Property & Finance
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Sell Your Cabin for Top Dollar

Published: March 1, 2009

Our fictional cabin owners, Joe and JoAnne Fishslayer, just discovered that their dream cabin across the lake is on the market. They’ve owned their place for 10 years and decided it’s time to trade up. What will help them sell their cabin more quickly?

A professional appraisal.

With their years of sweat equity and the growth in assessed value during their ownership, it’s best to have an expert set a price in a detailed report that can be shared with potential buyers.

An appraisal will also pave the way for the buyer’s mortgage lender approval, putting Joe and JoAnne one step closer to warming their feet in front of that big fieldstone fireplace in the new cabin.

An appraisal done by a licensed pro typically costs $300 to $500 depending on region. For that fee, you’ll receive a hefty document detailing the value of your land and your improvements – plus comparisons to several similar properties that have sold recently in your area. It’s a very valuable tool that can validate your asking price and hasten the sale.

These tips will help you prepare for a successful appraisal:

Show improvements

Put an information packet together for the appraiser that elaborates on major improvements you’ve made – windows, heating, electrical, roof, etc. – and include receipts for recent work. Include prior appraisals if you have them, the most recent property tax bill, a legal description of the property, details on shared driveways, easements and other written property agreements. These things will hasten the process.

Clean up the property

Especially for waterfront cabins, the setting accounts for much of the appraised value. Shabby isn’t chic in this case; an unkempt property can have a negative impact on a property’s value. We’re not advocating a suburban lawn here; just remove dead limbs hanging over your driveway or cabin, rake debris away from your cabin’s foundation, rent a power washer and clean mildew off the deck, moss off the roof and dirt off your cabin’s siding, and stow all your recreational toys neatly in the garage.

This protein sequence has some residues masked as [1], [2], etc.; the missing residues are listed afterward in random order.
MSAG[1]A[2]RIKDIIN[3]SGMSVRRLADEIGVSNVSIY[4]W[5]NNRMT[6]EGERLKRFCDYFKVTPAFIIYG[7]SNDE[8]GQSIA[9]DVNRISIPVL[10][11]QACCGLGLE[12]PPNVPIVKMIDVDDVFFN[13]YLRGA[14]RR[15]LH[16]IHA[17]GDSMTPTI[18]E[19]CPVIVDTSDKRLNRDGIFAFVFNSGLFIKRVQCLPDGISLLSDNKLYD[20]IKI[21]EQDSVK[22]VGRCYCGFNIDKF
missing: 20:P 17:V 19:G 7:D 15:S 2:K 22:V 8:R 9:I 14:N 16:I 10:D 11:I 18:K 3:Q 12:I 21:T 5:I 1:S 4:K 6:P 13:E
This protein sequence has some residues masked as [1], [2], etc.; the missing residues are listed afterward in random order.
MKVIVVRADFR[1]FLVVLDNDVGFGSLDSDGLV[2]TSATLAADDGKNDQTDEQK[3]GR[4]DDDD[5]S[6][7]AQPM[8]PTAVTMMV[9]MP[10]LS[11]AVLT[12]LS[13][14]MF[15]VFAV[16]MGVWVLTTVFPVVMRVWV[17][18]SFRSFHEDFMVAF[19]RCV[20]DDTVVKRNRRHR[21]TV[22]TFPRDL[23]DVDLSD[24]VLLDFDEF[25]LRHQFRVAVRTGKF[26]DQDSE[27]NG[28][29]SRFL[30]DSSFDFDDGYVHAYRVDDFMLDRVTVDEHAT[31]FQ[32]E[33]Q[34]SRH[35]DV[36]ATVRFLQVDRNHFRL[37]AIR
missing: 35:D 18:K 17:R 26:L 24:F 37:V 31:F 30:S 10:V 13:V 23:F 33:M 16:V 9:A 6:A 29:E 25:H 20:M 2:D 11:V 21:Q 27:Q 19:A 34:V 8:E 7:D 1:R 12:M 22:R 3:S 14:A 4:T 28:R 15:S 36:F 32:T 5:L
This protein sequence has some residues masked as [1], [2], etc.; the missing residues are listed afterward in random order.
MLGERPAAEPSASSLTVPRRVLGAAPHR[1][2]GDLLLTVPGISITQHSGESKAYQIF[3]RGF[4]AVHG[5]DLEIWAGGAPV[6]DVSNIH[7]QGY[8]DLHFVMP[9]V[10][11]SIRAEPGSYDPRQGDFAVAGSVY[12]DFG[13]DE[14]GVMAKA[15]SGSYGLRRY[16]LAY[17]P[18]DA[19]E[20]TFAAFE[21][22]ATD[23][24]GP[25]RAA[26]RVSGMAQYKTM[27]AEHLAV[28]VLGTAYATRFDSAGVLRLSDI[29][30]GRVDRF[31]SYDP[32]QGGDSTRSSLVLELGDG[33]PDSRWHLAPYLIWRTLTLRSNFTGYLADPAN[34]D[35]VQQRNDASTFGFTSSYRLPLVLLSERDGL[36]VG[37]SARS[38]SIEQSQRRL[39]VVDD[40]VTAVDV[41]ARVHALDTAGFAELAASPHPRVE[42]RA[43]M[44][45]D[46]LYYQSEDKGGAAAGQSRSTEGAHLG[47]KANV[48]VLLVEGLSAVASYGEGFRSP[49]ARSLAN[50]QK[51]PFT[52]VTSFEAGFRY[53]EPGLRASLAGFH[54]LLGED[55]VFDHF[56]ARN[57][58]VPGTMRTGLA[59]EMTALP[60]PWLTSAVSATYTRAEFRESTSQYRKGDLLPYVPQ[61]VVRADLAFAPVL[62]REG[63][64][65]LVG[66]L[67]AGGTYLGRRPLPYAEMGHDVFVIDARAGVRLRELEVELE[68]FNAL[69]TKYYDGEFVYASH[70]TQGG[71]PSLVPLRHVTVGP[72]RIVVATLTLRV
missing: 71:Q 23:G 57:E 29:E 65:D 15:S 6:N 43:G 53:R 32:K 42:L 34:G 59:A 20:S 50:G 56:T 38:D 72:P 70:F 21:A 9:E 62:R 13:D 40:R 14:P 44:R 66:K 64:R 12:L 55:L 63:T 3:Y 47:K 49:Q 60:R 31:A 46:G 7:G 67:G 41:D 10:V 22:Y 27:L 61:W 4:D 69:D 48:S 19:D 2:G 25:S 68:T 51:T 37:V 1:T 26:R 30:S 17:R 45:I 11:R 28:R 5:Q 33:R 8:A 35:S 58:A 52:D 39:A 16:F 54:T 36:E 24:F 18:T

Mind the mechanicals

This is one area where appraisers may break ranks with realtors. An appraiser will take a closer look at mechanical components, like the furnace, AC, plumbing and electrical service box. They will take more than a passing interest in the state of your well and septic system, costly components that aren’t nearly as exciting as a lake view or a new kitchen to a real estate agent or buyer. So have the furnace maintained and the filter changed. Be sure all systems are up to code and easily accessible for inspection.

Ditch the dust bunnies

Nothing says you don’t care quite so much as a roaming herd of dust bunnies. Set a day aside for scrubbing the floors, the cobwebs in the ceiling corners, every nook and cranny on countertops, even behind the toilet. A sparkling cabin says, “I’ve been loved and maintained.”

Turn the screws

If you look closely enough, popped, rusted or loose screws can be found all over the cabin. A warped deck board, a squeaky dock or a wobbly doorknob send out subtle signals of neglect.

Declutter

Go through the cabin with a critical eye, tossing anything that you haven’t used in the past year. That pile of catalogs you meant to pore over on a lazy afternoon; seldom-used recreational equipment; overflow stuff you brought from home to your getaway. Pitch it or pack it. Your place will look bigger and more put together.

Paint, paper, carpet

Quick updating can work wonders to improve the appeal of a property. Replacing threadbare or outdated carpeting, stained or faded wallpaper and throwing a new coat of paint on every room of the cabin could cost as little as a few thousand dollars – but boost the appraiser’s opinion by 5 to 10 times the investment.

Get aromatherapy

A stale odor shouldn’t factor into the appraiser’s value report. But when a place doesn’t smell fresh, it colors anyone’s opinion. Bake some cinammon rolls or plug in air fresheners to help focus attention on your cabin’s assets.

Jim Kneiszel is a cabin owner who’s used his share of Mr. Clean preparing for property appraisals.  

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